Lithuanian President Gitanas Nauseda met with his Turkish counterpart, Recep Tayyip Erdogan in Ankara on Friday to discuss security issues in the Baltic and Black Sea regions and preparations for NATO's upcoming summit in Vilnius.
The two leaders also discussed prospects for developing bilateral political and economic relations between Lithuania and Turkey, as well as support for Ukraine, the Lithuanian president's office said in a press release.
"Lithuania highly appreciates Turkey's solidarity and contribution to strengthening our security in the Baltic region. Turkey is also a key factor in ensuring security in the Black Sea region," it quoted Nausėda as saying during the meeting.
"Turkey's support for Ukraine, which is under Russia's attack, is also of utmost importance, especially in dealing with Ukraine's grain exports through Black Sea ports. This is important not only for Ukraine's economy, but also for the global food market," he said.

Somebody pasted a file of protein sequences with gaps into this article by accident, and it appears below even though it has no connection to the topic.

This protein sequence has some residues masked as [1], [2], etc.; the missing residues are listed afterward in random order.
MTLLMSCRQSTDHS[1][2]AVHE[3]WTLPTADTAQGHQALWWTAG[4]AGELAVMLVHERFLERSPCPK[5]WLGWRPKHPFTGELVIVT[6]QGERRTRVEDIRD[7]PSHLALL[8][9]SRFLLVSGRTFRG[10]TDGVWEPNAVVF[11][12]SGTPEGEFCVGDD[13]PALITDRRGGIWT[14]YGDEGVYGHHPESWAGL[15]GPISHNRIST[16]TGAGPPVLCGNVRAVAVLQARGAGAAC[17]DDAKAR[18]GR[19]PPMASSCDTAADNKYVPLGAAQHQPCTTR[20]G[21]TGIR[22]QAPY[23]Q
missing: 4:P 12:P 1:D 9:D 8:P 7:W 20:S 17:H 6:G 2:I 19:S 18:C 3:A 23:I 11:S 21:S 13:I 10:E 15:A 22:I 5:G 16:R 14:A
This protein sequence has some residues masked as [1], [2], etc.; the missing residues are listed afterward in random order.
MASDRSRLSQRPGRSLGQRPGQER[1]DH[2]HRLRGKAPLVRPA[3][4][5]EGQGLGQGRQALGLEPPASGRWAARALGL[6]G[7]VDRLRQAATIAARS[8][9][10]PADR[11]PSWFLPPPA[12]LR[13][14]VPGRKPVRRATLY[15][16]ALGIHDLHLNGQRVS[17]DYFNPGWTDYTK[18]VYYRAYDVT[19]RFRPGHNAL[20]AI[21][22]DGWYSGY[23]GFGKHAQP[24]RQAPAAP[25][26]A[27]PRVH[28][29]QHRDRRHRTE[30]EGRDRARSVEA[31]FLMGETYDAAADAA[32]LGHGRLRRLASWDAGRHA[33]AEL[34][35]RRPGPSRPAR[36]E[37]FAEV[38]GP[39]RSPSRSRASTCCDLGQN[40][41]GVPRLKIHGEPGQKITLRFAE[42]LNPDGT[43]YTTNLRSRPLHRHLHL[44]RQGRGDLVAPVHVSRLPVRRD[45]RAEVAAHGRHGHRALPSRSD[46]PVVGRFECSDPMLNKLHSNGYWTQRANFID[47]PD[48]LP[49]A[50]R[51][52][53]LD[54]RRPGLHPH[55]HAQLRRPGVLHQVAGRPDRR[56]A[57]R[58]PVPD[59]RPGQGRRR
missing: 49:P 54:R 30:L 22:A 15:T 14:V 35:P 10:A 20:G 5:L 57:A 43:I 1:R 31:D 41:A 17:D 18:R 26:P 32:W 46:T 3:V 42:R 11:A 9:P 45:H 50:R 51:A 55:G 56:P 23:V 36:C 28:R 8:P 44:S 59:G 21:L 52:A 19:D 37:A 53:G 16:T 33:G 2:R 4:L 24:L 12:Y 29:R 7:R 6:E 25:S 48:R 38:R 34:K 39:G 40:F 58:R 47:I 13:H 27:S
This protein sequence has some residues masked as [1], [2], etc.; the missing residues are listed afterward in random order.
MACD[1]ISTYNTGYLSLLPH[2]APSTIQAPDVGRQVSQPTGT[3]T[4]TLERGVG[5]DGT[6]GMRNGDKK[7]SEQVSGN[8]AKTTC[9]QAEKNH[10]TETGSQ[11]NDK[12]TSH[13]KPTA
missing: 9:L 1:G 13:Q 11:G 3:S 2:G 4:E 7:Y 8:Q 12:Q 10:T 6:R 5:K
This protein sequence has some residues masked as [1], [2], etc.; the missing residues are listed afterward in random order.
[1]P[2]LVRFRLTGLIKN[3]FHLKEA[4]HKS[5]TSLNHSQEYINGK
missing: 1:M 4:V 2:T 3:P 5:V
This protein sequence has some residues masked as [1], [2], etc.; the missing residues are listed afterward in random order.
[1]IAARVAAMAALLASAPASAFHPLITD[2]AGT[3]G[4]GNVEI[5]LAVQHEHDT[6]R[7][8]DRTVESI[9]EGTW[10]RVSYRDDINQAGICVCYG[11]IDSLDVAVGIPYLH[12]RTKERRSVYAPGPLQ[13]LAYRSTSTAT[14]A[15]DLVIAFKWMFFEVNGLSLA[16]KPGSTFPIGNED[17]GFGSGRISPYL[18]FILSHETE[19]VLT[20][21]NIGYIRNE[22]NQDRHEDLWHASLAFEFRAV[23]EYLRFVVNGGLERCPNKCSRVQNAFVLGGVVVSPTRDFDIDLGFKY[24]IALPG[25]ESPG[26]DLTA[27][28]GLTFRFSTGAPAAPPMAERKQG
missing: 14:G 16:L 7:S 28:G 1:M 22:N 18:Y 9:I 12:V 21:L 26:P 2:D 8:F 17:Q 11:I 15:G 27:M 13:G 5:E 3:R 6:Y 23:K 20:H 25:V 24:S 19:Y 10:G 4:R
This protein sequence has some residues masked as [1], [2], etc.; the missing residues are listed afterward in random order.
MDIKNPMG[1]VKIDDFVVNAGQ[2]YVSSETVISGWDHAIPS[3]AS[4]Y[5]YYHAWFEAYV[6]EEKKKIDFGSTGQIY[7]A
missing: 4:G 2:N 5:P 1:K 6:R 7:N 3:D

The Lithuanian and Turkish presidents discussed further NATO assistance to Ukraine, the enlargement of the Alliance, and preparations for the Vilnius summit scheduled for July 11–12, according to the press release.
Nausėda told Erdogan that a key objective of the gathering is to ensure the implementation of the 2022 Madrid summit decisions to bolster NATO's eastern flank.
"We have to ensure that new regional defence plans are adopted before the Vilnius summit, as well as to increase NATO's forward presence to brigade size and to strengthen air defence in the region," he said.
The Lithuanian president said that the alliance must seriously assess and be ready to respond to all threats, including terrorism, on NATO's southern borders.
Turkey's role on the international stage has increased since Russia launched the war in Ukraine.
The NATO member brokered talks between Moscow and Kyiv on Ukrainian grain exports and prisoners of war.
Ankara's voice is also important for Sweden and Finland in their NATO membership bids, as Turkey and Hungary remain the only members to have failed to ratify the Nordic countries' accession documents.
Ankara has said it is ready to accept Finland into NATO but accuses Sweden of harbouring what it calls terrorists, including members of the Kurdistan Workers Party (PKK).